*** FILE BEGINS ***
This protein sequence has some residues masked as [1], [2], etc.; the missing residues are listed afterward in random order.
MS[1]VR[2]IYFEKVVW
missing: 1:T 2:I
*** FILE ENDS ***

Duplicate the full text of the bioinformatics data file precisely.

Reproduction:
This protein sequence has some residues masked as [1], [2], etc.; the missing residues are listed afterward in random order.
MS[1]VR[2]IYFEKVVW
missing: 1:T 2:I